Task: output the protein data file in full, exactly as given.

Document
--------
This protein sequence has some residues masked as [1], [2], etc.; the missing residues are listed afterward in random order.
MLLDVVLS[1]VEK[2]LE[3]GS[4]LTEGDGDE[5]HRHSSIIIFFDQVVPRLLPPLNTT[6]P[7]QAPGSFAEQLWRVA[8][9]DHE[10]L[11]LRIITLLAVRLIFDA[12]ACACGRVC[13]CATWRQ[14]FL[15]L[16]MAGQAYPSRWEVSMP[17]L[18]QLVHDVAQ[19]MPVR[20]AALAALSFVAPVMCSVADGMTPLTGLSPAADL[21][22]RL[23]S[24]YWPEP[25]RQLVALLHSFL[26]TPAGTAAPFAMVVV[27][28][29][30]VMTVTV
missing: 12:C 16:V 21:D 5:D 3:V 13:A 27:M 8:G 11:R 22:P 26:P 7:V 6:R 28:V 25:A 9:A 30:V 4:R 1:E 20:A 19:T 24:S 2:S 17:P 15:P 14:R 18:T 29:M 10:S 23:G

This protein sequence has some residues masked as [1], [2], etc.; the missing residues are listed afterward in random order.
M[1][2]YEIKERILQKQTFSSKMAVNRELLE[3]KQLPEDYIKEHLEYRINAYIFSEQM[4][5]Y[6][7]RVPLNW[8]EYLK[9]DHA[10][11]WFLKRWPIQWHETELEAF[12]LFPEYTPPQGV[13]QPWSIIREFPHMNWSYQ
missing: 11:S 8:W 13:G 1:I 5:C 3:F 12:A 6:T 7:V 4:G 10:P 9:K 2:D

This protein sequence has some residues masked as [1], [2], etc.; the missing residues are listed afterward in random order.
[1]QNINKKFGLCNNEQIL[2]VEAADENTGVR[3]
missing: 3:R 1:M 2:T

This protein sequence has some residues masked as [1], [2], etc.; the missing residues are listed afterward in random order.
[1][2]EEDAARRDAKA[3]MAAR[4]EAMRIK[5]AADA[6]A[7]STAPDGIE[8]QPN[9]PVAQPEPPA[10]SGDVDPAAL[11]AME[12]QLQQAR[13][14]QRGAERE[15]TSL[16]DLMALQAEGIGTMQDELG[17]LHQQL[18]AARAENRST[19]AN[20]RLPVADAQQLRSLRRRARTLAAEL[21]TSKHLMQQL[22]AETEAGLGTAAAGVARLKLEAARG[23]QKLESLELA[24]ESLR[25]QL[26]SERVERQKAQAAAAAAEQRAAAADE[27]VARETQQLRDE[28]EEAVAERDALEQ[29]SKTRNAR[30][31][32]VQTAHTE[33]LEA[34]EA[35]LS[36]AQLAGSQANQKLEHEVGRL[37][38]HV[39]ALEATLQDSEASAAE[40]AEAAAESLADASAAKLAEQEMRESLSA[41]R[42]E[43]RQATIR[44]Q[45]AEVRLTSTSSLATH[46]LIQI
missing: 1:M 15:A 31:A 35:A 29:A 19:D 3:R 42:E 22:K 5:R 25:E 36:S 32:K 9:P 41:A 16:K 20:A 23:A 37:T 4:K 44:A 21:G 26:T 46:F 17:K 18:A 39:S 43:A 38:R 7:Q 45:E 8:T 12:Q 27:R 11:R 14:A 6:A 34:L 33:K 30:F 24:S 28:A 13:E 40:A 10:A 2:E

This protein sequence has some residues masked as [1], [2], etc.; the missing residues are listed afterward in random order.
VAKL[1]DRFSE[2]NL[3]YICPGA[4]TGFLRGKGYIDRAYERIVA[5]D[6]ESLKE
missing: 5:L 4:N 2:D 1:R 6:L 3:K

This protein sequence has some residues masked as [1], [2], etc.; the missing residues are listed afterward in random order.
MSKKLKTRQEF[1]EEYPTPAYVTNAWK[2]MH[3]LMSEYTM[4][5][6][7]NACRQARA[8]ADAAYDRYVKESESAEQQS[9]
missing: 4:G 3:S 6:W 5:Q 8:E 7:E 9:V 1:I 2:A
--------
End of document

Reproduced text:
This protein sequence has some residues masked as [1], [2], etc.; the missing residues are listed afterward in random order.
MLLDVVLS[1]VEK[2]LE[3]GS[4]LTEGDGDE[5]HRHSSIIIFFDQVVPRLLPPLNTT[6]P[7]QAPGSFAEQLWRVA[8][9]DHE[10]L[11]LRIITLLAVRLIFDA[12]ACACGRVC[13]CATWRQ[14]FL[15]L[16]MAGQAYPSRWEVSMP[17]L[18]QLVHDVAQ[19]MPVR[20]AALAALSFVAPVMCSVADGMTPLTGLSPAADL[21][22]RL[23]S[24]YWPEP[25]RQLVALLHSFL[26]TPAGTAAPFAMVVV[27][28][29][30]VMTVTV
missing: 12:C 16:V 21:D 5:D 3:V 13:A 27:M 8:G 11:R 22:P 26:P 7:V 6:R 28:V 25:A 9:A 30:V 4:R 1:E 20:A 19:T 24:S 2:S 17:P 15:P 14:R 18:T 29:M 10:S 23:G

This protein sequence has some residues masked as [1], [2], etc.; the missing residues are listed afterward in random order.
M[1][2]YEIKERILQKQTFSSKMAVNRELLE[3]KQLPEDYIKEHLEYRINAYIFSEQM[4][5]Y[6][7]RVPLNW[8]EYLK[9]DHA[10][11]WFLKRWPIQWHETELEAF[12]LFPEYTPPQGV[13]QPWSIIREFPHMNWSYQ
missing: 11:S 8:W 13:G 1:I 5:C 3:F 12:A 6:T 7:V 4:G 10:P 9:K 2:D

This protein sequence has some residues masked as [1], [2], etc.; the missing residues are listed afterward in random order.
[1]QNINKKFGLCNNEQIL[2]VEAADENTGVR[3]
missing: 3:R 1:M 2:T

This protein sequence has some residues masked as [1], [2], etc.; the missing residues are listed afterward in random order.
[1][2]EEDAARRDAKA[3]MAAR[4]EAMRIK[5]AADA[6]A[7]STAPDGIE[8]QPN[9]PVAQPEPPA[10]SGDVDPAAL[11]AME[12]QLQQAR[13][14]QRGAERE[15]TSL[16]DLMALQAEGIGTMQDELG[17]LHQQL[18]AARAENRST[19]AN[20]RLPVADAQQLRSLRRRARTLAAEL[21]TSKHLMQQL[22]AETEAGLGTAAAGVARLKLEAARG[23]QKLESLELA[24]ESLR[25]QL[26]SERVERQKAQAAAAAAEQRAAAADE[27]VARETQQLRDE[28]EEAVAERDALEQ[29]SKTRNAR[30][31][32]VQTAHTE[33]LEA[34]EA[35]LS[36]AQLAGSQANQKLEHEVGRL[37][38]HV[39]ALEATLQDSEASAAE[40]AEAAAESLADASAAKLAEQEMRESLSA[41]R[42]E[43]RQATIR[44]Q[45]AEVRLTSTSSLATH[46]LIQI
missing: 1:M 15:A 31:A 35:A 29:A 19:D 3:R 42:E 22:K 5:R 25:E 36:S 32:K 9:P 41:A 16:K 20:A 23:A 37:T 4:K 44:A 21:G 26:T 46:F 17:K 18:A 39:S 43:A 38:R 7:Q 45:E 8:T 12:Q 27:R 11:R 14:A 6:A 34:L 33:K 30:F 24:S 28:A 13:E 40:A 10:A 2:E

This protein sequence has some residues masked as [1], [2], etc.; the missing residues are listed afterward in random order.
VAKL[1]DRFSE[2]NL[3]YICPGA[4]TGFLRGKGYIDRAYERIVA[5]D[6]ESLKE
missing: 5:L 4:N 2:D 1:R 6:L 3:K

This protein sequence has some residues masked as [1], [2], etc.; the missing residues are listed afterward in random order.
MSKKLKTRQEF[1]EEYPTPAYVTNAWK[2]MH[3]LMSEYTM[4][5][6][7]NACRQARA[8]ADAAYDRYVKESESAEQQS[9]
missing: 4:G 3:S 6:W 5:Q 8:E 7:E 9:V 1:I 2:A